Detox days are a perk the Lightspan team is incredibly lucky to have. Once a quarter, we get an extra day off where we are required to avoid social media and email (both personal and work-related) and are strongly discouraged from using our smartphones at all. I am living proof that it’s an extremely effective way to avoid social media burnout.
I refused to believe that I needed one in my first quarter as a social media community manager — I guess I was afraid that it would make me look weak or something. On one particularly stressful day, Mana made an announcement (ever so discreetly directed at me) to remind us to use our mandatory detox day soon. Wanting to please my caring boss, I eventually folded and put in a vacation request for the following Friday.
I went all out. I slept in, tried to get my hands on one of those elusive wonuts, got a massage, walked all over Lakeview and shopped before meeting some friends for a low key birthday and Blackhawks celebration. By the end of the day, the number in that little red notification circle above my mail app icon was in the 80s and 50 some odd of them were work-related. After realizing that, no, none of my clients experienced some sort of crisis, it took a while to process that I really sift through that many emails on a normal weekday. Probably more, actually, because all of my clients knew I wasn’t going to be available.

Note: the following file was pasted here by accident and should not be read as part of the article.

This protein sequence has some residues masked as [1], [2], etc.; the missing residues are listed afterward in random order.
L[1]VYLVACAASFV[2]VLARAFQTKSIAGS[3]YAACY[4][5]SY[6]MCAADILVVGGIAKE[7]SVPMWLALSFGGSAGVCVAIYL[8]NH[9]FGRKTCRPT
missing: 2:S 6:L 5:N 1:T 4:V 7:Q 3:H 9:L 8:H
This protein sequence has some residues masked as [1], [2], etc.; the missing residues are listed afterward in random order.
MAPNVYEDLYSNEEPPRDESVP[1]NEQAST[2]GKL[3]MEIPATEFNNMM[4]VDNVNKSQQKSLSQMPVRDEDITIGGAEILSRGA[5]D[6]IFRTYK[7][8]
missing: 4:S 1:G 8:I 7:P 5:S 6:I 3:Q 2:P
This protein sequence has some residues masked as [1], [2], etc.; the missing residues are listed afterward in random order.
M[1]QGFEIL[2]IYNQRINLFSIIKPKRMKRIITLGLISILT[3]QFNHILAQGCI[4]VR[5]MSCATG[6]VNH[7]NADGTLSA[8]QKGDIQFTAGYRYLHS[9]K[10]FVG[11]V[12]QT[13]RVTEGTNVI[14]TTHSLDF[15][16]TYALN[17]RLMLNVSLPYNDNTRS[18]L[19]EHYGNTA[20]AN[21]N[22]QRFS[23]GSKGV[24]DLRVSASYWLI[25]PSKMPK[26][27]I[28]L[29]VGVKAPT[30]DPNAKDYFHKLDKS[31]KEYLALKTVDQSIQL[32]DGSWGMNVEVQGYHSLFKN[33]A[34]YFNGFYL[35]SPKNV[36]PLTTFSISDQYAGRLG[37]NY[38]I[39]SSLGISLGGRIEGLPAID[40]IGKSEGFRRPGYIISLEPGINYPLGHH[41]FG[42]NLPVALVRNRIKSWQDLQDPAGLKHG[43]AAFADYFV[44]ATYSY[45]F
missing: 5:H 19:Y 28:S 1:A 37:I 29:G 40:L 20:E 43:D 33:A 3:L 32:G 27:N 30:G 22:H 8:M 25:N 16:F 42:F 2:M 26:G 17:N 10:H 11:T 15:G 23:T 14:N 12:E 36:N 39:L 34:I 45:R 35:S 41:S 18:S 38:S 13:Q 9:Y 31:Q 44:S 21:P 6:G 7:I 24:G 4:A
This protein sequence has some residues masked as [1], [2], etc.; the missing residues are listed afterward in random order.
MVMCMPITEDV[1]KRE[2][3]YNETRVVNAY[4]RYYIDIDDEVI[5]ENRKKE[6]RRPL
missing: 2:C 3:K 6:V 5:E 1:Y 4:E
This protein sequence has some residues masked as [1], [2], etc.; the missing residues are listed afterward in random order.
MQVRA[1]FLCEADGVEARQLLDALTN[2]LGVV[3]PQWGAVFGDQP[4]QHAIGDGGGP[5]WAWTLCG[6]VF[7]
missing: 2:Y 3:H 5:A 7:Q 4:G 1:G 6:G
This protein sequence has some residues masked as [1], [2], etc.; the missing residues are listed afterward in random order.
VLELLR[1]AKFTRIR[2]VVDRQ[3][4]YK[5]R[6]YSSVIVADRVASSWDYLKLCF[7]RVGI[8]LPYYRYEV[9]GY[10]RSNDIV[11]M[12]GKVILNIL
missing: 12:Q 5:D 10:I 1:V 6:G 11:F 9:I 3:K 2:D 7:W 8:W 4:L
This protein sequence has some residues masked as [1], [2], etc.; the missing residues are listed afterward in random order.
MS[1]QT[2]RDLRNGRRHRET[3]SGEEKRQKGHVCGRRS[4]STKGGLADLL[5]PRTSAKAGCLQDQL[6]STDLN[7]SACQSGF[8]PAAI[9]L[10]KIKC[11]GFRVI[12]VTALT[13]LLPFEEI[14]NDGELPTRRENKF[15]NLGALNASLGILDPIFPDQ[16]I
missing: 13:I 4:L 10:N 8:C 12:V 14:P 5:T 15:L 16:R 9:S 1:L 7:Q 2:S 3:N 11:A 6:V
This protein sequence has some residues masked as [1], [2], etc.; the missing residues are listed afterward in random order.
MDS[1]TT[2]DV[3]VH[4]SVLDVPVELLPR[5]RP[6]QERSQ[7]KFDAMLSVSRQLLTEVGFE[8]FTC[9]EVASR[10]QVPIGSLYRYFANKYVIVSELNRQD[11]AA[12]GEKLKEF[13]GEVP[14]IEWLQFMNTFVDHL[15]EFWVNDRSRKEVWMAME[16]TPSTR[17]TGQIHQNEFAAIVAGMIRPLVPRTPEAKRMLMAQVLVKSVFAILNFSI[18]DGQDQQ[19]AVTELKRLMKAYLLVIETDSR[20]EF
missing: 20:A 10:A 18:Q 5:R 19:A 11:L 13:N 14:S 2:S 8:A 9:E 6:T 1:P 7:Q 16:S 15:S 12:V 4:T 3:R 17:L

Upon replying to a coworker at 12:30am, I was informed “that’s not how detox days work.” Whatever, Valerie, like you don’t check work emails after hours.
Whether or not my detox day was completely proper, I cannot praise the genius of this practice enough. The week following my anti-burnout day was crazy productive and the effect is still going strong (I’m currently on a 3 time winning streak for internal contests based on the results of our work. No big deal.).
Aside from tangible work benefits, taking a detox day really opens your eyes to how real social media burnout and addiction are. We’ve all seen the studies and high-profile detoxes (like the one by CNN producer Kiran Khalid), but like any other addiction it’s hard to see just how bad it is on a personal level. As a person who regularly embarasses herself on first dates by admitting how much time I spend on the internet, you’d think I wouldn’t have needed a 24-hour break to finally address my problem.
You don’t need yet another person telling you this, though. You need to experience it for yourself, so I have just one more thing to say: Do it. Bulk schedule your posts and step away.
(And, no, I didn’t get there in time for a wonut.)